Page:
DTC began on the Vancouver campus and has been a formal major in Vancouver (and Tri-Cities and Pullman) since 2003. When the major was created, a decision was made to house it in the Department of English. (Prior to that time, DTC was administered by General Studies). DTC in Vancouver has grown considerably since 2003 and continues to evolve as the field of digital media studies expands. To facilitate this growth, better accommodate the dynamic nature of the field of study it represents, and be attentive to the local context and needs, we propose to move the DTC program in Vancouver to a new administrative unit. We are not seeking department status at the present time. Rather, as we work to build critical mass and weather a very constrained budget environment, we propose the creation of a stand-alone program. This new unit, which we 1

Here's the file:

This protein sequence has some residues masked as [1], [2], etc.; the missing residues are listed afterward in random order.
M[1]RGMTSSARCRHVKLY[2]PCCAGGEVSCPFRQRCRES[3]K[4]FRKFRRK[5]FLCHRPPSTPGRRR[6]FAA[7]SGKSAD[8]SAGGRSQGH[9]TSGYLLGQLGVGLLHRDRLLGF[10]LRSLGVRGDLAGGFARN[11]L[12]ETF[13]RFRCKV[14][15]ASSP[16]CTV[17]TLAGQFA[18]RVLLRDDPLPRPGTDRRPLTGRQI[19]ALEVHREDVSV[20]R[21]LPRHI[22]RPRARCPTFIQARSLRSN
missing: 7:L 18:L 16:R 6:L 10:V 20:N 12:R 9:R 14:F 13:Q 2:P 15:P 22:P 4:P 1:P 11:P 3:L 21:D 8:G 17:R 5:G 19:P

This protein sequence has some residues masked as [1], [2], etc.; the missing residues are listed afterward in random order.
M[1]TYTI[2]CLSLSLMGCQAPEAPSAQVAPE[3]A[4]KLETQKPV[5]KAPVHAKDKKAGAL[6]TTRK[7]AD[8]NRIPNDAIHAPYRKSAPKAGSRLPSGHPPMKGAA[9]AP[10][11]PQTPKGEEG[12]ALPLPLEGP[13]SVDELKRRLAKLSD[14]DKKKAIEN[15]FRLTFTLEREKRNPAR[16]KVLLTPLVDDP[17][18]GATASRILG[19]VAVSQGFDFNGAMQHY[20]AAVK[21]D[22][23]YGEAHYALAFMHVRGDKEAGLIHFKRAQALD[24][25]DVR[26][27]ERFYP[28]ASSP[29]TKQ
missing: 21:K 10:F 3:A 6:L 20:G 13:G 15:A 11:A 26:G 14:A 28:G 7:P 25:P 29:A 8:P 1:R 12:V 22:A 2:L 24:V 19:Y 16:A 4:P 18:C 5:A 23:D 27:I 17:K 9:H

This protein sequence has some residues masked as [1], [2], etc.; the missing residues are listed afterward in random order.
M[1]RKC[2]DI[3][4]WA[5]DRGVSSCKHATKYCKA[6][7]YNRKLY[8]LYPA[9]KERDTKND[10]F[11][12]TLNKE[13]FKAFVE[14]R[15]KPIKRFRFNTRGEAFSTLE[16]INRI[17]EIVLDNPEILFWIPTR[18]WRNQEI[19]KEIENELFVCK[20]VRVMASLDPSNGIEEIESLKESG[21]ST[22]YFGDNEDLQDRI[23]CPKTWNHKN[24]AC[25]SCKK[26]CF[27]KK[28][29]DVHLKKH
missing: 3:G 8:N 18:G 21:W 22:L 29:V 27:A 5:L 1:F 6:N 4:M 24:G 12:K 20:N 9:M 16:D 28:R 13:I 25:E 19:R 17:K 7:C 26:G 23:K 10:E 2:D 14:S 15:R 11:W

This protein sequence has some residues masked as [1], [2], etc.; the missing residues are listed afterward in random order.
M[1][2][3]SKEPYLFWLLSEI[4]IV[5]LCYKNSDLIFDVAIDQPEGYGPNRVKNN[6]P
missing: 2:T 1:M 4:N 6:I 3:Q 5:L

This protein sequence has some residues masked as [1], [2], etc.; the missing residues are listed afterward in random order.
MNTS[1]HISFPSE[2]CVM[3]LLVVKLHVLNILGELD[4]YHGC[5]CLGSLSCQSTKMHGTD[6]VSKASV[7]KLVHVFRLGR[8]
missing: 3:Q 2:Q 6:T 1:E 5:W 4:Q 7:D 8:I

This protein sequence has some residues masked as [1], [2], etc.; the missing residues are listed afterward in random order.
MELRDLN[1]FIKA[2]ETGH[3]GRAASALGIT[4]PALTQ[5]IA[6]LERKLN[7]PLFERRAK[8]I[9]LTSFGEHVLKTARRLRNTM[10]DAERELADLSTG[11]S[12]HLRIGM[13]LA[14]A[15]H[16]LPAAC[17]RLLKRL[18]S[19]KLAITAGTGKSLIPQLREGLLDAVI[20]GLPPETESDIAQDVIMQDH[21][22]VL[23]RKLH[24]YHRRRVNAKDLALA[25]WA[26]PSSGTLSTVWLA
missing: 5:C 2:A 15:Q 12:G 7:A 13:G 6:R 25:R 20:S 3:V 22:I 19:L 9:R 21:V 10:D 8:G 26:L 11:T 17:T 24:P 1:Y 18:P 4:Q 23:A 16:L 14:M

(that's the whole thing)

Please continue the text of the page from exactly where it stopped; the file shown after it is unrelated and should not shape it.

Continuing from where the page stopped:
name “Creative Media and Digital Culture,” would administer the DTC major. The Major Curricular Change form proposes modest curricular changes to the major, but the DTC major will continue to exist as a degree on the Vancouver campus (and on the campuses of Tri-Cities and Pullman). To be clear, then, we are not proposing a new major or degree, nor are we proposing a new department. Consultation with Jane Sherman, Vice-Provost for Academic Policy and Evaluation: In December 2007, Jane Sherman was consulted for advice about how the separation of DTC from English should be administratively accomplished. She encouraged us not to create a new degree, but rather to modify the existing DTC degree in ways that suited the needs of WSU Vancouver but did not deviate significantly from its iteration on the other campuses. Jane invoked a 75% rule: As long as 75% of the requirements were the same, the degree would be considered the same degree. 1 The Dean of CLA (Erich Lear) and the Chair of English strongly endorsed this view. In fact, all parties consulted have agreed that the DTC degree should remain. Per the Educational Policies and Procedures Manual, changes to existing degrees are to be handled via the Major Curricular Change Form. That form is one of the documents we have submitted with this proposal. Pasted in below are the relevant sections from the EPPM (Chapter VII): Major Curricular Changes Changes to the existing curricula at Washington State University are categorized as major curricular changes or minor curricular changes. The following items are defined as major curricular changes. Changes of this nature must be submitted on a Major Curricular Change Form available from the Registrar’s Office or on line at http://www.ronet.wsu.edu/ropubs/ . 1. 2. 3. New departments, programs, degrees, majors, curricula, or options. Dropping departments, programs, degrees, majors, curricula, or options. Substantial changes in current departments, programs, degrees, majors, curricula, or options. Change in name of departments and programs (including course prefix) or degrees. Establishment or change of certification requirements. Change in graduation requirements.